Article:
What is the solution to this? To be able to collect the best and most relevant objects from a protest, museum staff would need to be there at the event, either physically taking in objects on the spot, or at least handing out flyers with contact details and information about how to donate. Both of these approaches have their practical problems. To take in items there and then, museum staff would need to have entry forms on them, take the time to explain the donation procedure to protesters, and get them to sign the forms, all of which is taking up time in the day of someone who is there to take action, not record that action for posterity. By just handing out information, you place the burden on donors to take their sign home, keep it safe, and then bring it to the museum on a later date. A further option could be an alternative entry form designed for rapid response collecting, something quicker and easier to administer on the spot, which would allow museums to take in items with the minimum of fuss for donors and collectors, while upholding good documentation practice.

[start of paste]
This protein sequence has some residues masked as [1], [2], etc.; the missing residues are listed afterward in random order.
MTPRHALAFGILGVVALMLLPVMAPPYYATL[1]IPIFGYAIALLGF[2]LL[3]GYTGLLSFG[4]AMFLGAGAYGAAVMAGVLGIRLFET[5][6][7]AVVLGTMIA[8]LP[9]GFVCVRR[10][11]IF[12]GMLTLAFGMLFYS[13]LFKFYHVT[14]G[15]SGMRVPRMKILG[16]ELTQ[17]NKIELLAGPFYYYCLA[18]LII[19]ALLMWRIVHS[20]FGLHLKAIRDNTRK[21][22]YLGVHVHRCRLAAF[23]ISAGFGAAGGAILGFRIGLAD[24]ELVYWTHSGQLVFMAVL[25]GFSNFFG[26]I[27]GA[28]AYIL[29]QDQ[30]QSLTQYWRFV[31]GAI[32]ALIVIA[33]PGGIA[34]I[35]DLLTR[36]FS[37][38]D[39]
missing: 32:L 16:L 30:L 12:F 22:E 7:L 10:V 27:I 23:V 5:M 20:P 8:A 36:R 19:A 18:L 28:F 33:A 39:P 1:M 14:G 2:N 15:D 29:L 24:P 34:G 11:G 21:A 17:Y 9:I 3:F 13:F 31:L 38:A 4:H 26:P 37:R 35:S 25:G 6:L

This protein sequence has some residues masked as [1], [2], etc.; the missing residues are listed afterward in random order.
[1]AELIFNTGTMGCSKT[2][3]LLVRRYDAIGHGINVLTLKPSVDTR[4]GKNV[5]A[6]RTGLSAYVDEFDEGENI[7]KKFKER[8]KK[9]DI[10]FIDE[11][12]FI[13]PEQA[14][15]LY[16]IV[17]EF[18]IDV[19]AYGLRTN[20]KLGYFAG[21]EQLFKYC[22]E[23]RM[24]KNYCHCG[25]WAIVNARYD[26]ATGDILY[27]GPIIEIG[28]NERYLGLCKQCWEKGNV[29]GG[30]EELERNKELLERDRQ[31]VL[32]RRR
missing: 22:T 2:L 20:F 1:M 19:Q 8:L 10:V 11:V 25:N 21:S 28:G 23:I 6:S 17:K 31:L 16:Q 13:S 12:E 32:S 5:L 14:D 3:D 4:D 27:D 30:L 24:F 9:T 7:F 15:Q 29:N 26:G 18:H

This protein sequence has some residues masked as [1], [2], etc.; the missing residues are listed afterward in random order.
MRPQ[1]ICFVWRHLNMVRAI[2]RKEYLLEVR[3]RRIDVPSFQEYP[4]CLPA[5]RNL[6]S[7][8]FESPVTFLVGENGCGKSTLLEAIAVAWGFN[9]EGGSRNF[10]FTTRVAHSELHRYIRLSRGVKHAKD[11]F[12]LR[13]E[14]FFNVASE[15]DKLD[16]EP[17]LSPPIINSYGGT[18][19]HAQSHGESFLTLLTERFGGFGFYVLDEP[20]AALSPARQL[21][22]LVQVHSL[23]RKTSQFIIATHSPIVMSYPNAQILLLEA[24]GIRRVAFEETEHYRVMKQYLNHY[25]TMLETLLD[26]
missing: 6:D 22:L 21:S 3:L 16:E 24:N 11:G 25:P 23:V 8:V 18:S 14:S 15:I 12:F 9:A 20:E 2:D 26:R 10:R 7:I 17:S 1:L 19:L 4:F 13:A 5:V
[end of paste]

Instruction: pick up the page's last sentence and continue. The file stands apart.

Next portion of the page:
That is just the practical side of things. First a museum has to make a decision that an upcoming event will be significant enough to warrant on the spot collecting. It’s easy to say in hindsight that the Women’s March was significant and that items from the march should be preserved. But in the current climate protests are happening all the time, in quick reaction to new events. On 28th January people flooded the terminals of several US airports in protest at the executive order banning refugees, the following day spontaneous protests also happened in US cities. How can a museum as an institution react quick enough to be on the ground collecting at protests that erupt in multiple locations on a Saturday night? An individual member of staff could, perhaps, but would they be able to represent their museum in these circumstances without approval from their institution?